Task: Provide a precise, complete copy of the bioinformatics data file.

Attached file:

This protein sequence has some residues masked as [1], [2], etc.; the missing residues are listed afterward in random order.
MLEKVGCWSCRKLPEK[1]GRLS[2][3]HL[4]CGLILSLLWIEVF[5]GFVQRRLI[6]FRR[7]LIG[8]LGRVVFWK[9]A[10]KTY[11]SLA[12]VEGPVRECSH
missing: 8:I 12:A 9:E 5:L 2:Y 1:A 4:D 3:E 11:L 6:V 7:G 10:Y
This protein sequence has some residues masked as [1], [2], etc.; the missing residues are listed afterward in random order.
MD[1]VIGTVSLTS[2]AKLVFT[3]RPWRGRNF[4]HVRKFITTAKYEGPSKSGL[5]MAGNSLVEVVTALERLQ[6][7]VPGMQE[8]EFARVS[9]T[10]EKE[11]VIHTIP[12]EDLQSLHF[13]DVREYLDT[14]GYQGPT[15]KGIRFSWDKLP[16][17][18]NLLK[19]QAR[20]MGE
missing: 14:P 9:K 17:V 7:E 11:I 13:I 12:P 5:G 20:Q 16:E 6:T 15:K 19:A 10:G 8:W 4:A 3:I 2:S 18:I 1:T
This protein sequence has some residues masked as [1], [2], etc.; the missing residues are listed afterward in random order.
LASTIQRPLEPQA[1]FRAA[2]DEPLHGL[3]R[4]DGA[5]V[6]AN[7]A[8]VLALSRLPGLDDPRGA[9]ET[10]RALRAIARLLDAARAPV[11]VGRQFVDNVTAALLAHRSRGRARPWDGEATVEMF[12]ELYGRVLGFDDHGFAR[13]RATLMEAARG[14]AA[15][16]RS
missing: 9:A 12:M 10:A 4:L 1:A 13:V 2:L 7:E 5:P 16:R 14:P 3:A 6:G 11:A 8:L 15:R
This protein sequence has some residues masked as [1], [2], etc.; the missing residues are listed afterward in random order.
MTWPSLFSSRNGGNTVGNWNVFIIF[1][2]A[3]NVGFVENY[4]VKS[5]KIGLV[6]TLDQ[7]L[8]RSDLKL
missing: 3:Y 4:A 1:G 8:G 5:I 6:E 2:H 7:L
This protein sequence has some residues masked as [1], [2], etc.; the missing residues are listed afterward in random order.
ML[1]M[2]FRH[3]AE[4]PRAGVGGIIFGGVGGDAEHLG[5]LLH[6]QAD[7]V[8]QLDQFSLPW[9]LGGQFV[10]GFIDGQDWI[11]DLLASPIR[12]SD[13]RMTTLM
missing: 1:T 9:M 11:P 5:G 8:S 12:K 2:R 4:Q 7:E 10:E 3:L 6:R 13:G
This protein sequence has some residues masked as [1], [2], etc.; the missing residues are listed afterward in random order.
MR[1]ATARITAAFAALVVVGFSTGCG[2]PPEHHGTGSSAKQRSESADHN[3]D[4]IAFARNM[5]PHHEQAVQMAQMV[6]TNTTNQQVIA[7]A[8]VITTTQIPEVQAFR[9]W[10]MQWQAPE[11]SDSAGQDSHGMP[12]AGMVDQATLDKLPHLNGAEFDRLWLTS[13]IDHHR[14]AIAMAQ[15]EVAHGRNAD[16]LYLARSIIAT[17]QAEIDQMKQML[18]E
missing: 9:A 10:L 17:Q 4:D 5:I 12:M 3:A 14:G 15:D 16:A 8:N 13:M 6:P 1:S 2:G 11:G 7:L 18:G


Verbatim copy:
This protein sequence has some residues masked as [1], [2], etc.; the missing residues are listed afterward in random order.
MLEKVGCWSCRKLPEK[1]GRLS[2][3]HL[4]CGLILSLLWIEVF[5]GFVQRRLI[6]FRR[7]LIG[8]LGRVVFWK[9]A[10]KTY[11]SLA[12]VEGPVRECSH
missing: 8:I 12:A 9:E 5:L 2:Y 1:A 4:D 3:E 11:L 6:V 7:G 10:Y
This protein sequence has some residues masked as [1], [2], etc.; the missing residues are listed afterward in random order.
MD[1]VIGTVSLTS[2]AKLVFT[3]RPWRGRNF[4]HVRKFITTAKYEGPSKSGL[5]MAGNSLVEVVTALERLQ[6][7]VPGMQE[8]EFARVS[9]T[10]EKE[11]VIHTIP[12]EDLQSLHF[13]DVREYLDT[14]GYQGPT[15]KGIRFSWDKLP[16][17][18]NLLK[19]QAR[20]MGE
missing: 14:P 9:K 17:V 7:E 11:I 13:I 12:P 5:G 20:Q 16:E 6:T 15:K 19:A 10:G 8:W 4:A 3:I 2:S 18:I 1:T
This protein sequence has some residues masked as [1], [2], etc.; the missing residues are listed afterward in random order.
LASTIQRPLEPQA[1]FRAA[2]DEPLHGL[3]R[4]DGA[5]V[6]AN[7]A[8]VLALSRLPGLDDPRGA[9]ET[10]RALRAIARLLDAARAPV[11]VGRQFVDNVTAALLAHRSRGRARPWDGEATVEMF[12]ELYGRVLGFDDHGFAR[13]RATLMEAARG[14]AA[15][16]RS
missing: 9:A 12:M 10:A 4:L 1:A 13:V 2:L 7:E 5:P 16:R 14:P 3:A 6:G 11:A 8:L 15:R
This protein sequence has some residues masked as [1], [2], etc.; the missing residues are listed afterward in random order.
MTWPSLFSSRNGGNTVGNWNVFIIF[1][2]A[3]NVGFVENY[4]VKS[5]KIGLV[6]TLDQ[7]L[8]RSDLKL
missing: 3:Y 4:A 1:G 8:G 5:I 6:E 2:H 7:L
This protein sequence has some residues masked as [1], [2], etc.; the missing residues are listed afterward in random order.
ML[1]M[2]FRH[3]AE[4]PRAGVGGIIFGGVGGDAEHLG[5]LLH[6]QAD[7]V[8]QLDQFSLPW[9]LGGQFV[10]GFIDGQDWI[11]DLLASPIR[12]SD[13]RMTTLM
missing: 1:T 9:M 11:P 5:G 8:S 12:K 2:R 4:Q 7:E 10:E 3:L 6:R 13:G
This protein sequence has some residues masked as [1], [2], etc.; the missing residues are listed afterward in random order.
MR[1]ATARITAAFAALVVVGFSTGCG[2]PPEHHGTGSSAKQRSESADHN[3]D[4]IAFARNM[5]PHHEQAVQMAQMV[6]TNTTNQQVIA[7]A[8]VITTTQIPEVQAFR[9]W[10]MQWQAPE[11]SDSAGQDSHGMP[12]AGMVDQATLDKLPHLNGAEFDRLWLTS[13]IDHHR[14]AIAMAQ[15]EVAHGRNAD[16]LYLARSIIAT[17]QAEIDQMKQML[18]E
missing: 9:A 10:L 17:Q 4:D 5:I 12:M 3:A 14:G 15:D 16:A 8:N 13:M 6:P 1:S 2:G 11:G 7:L 18:G